Here’s the scenario: a public figure learns a major newspaper is preparing an unflattering story about her, so she publicly threatens to sue the paper for defamation if it publishes the article.

The threat made by LSU women’s basketball coach Kim Mulkey went viral on social media. Mulkey claimed that a Washington Post reporter was not just seeking negative quotes from former players and coaches but was using unethical and deceptive tactics in doing so. She made the accusation during a news conference designed to focus attention on her team’s next big game the following day.

Mulkey’s remarks were not spontaneous. As you will see in the clip below, Mulkey had prepared a statement ahead of time and appeared to read it virtually word for word.

Some media critics applauded Mulkey for going on the offensive against the Post and we understand that sentiment. But was Mulkey’s decision to go on the attack a good idea? We don’t think so.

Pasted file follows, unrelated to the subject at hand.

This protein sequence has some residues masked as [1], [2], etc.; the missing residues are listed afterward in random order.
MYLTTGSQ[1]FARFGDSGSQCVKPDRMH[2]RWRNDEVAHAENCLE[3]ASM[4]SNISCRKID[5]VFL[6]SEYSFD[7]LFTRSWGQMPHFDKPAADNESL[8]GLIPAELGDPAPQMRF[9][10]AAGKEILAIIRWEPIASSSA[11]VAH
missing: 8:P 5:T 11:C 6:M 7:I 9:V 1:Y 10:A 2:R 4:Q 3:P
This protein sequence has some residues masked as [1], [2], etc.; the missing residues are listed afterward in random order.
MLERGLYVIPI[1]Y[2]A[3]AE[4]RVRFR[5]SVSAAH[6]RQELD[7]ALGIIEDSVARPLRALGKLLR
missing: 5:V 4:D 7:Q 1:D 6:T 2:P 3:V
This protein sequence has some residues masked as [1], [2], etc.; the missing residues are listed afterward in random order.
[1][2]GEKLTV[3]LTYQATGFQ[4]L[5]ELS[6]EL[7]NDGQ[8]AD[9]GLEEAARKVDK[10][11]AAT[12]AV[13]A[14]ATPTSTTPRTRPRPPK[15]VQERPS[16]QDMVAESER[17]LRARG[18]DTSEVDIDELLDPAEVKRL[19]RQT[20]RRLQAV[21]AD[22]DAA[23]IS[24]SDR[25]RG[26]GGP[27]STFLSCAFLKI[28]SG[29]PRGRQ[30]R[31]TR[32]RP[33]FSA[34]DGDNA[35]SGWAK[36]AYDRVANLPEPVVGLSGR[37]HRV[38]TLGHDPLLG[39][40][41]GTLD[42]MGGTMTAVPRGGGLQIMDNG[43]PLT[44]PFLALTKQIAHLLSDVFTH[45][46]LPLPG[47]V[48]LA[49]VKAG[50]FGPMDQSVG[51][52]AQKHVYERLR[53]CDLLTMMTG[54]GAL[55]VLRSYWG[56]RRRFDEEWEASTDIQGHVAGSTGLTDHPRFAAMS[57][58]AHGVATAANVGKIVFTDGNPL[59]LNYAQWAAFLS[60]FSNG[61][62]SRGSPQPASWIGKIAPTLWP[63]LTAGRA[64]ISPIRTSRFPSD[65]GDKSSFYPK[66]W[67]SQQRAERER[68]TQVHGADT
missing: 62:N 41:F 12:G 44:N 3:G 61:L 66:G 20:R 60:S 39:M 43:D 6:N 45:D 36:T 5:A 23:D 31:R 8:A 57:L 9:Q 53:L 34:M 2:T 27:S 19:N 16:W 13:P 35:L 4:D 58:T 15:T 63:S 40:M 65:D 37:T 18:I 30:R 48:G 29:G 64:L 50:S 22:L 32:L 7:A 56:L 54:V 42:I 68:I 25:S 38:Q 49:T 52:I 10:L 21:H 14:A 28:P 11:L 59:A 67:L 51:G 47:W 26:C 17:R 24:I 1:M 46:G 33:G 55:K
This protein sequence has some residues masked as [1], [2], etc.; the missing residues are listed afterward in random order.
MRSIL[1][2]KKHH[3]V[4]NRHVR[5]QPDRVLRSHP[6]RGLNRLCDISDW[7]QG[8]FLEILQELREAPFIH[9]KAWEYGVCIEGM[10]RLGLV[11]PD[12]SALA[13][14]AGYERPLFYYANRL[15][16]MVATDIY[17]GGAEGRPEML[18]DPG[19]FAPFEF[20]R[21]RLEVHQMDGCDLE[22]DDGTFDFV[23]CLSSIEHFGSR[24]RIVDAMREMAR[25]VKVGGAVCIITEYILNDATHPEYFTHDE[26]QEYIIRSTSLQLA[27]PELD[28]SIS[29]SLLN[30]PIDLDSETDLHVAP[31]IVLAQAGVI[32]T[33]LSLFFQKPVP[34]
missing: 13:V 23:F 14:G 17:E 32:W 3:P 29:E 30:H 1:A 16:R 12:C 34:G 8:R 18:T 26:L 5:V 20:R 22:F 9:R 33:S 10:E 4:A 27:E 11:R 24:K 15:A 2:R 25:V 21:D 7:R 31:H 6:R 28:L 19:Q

First, the news conference was supposed to focus attention on the team as it prepared to defend its national championship. Instead, Mulkey managed to remove the focus on the team and place it squarely on herself and the pending article.

Second, Mulkey’s fiery remarks raised the profile of the pending article, created a significant amount of interest in it, and ensured more people would read it than otherwise would have.

Third, as a public person, Mulkey would have very little chance of winning a defamation lawsuit unless she could somehow prove the reporter acted with malice, recklessly disregarded the truth, and knowingly printed false information about her. Also, the defamation trial and the resulting publicity would not serve the interests of LSU.

Letting off steam by bashing the media is understandable. The media often deserve it. But there’s a time and place for it. And a news conference aimed at promoting positive things about your team, company, or organization is neither the time nor the place.